A. Chronic conflict and stress is hard on children, emotionally as well as physically. Children often blame themselves for their parent’s conflict. Children under stress are more vulnerable to physical illness, problems at school, and problems with others. If there is chronic conflict in your marriage, that conflict has already had a negative impact on your children.If a divorce will ultimately result in less stress for the children, then the short-term impact a divorce may have on your children could be far less traumatic on them than the long-term stress of a chronically conflicted household. Change, even if it is ultimately for the better, is stressful on both children and adults. Extended family, clergy, or mental health professionals can help your family through a divorce if you decide this action is the best choice.
Many children have misperceptions about having to choose one parent over the other, that they won’t ever see one of their parents, or that they’ll have to go to court. It is, therefore, important that, when possible, you educate your children together about what to expect in the upcoming months and reassure them that they will always have a mom and dad that love them, although you will not always be living together.
Listen to your children’s concerns. Encourage your children to talk so you can address possible concerns and misperceptions. Absent extraordinary circumstances, let your children know that you support their relationship with the other parent. Tell your children that it’s okay to love and miss the other parent and that having these feelings is natural.
Remember that your children will look to how you and your spouse are coping with the upcoming changes. Your confidence and your reassurance about the new changes in the family will instill confidence in your children.
If your relationship is so strained that you have a hard time being civil to each other, find a neutral person or a therapist to help you and your spouse focus on the needs of the children. Conflict between parents is extremely hurtful to children. Use your neutral person to help you both tell the children about the upcoming divorce and your hopes that the strife between the two of you will lessen by living independently.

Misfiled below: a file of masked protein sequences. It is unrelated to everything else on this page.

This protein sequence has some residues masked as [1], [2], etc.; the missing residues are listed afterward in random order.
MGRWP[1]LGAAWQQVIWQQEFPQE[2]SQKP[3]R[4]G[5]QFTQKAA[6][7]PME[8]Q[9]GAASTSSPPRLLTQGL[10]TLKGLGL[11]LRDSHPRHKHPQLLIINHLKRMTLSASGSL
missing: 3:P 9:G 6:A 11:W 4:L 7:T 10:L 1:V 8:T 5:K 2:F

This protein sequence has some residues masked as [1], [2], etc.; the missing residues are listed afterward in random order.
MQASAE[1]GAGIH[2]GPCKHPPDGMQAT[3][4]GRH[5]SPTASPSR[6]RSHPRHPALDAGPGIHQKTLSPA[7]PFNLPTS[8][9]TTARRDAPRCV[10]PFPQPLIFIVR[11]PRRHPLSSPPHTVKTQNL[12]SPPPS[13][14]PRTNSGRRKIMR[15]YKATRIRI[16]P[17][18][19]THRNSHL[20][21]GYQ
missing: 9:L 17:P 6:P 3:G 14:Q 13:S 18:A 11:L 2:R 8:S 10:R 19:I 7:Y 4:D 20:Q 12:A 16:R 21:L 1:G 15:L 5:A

Be very careful to keep your children out of the middle. Resist any urge to draw your children into the divorce issues. Most courts send divorcing parents to some type of co-parenting class to instruct the parents how to assist their children adjust with the resulting change.
Q. How can I make sure the children maintain a healthy relationship with their other parent?
A. Children tell us they most often miss the parent they are not with at the time, so you need to let your children know it is natural and normal to miss the absent parent. Give your children permission to call or see the other parent.Teach your children how to deal with feelings of missing the absent parent. Show them how to telephone, e-mail or help them arrange a meeting with the absent parent. Your showing them how to reach out is teaching them how to cope, as well as a demonstration of your support for the other parent. It is a physical demonstration of permission to love the absent parent.
You and your spouse will have legal documents that will likely provide for set periods of visitation for the other parent. Although your children don’t need to know the details of the Court’s orders, they should know that they will be able to see the other parent on a regular basis. Even though your legal documents will outline specific periods for both parents, you will have the ability to mutually agree with the other parent to be flexible with the children’s schedule.
Q. My children live with the other parent, so how can I maximize my time and relationship with them?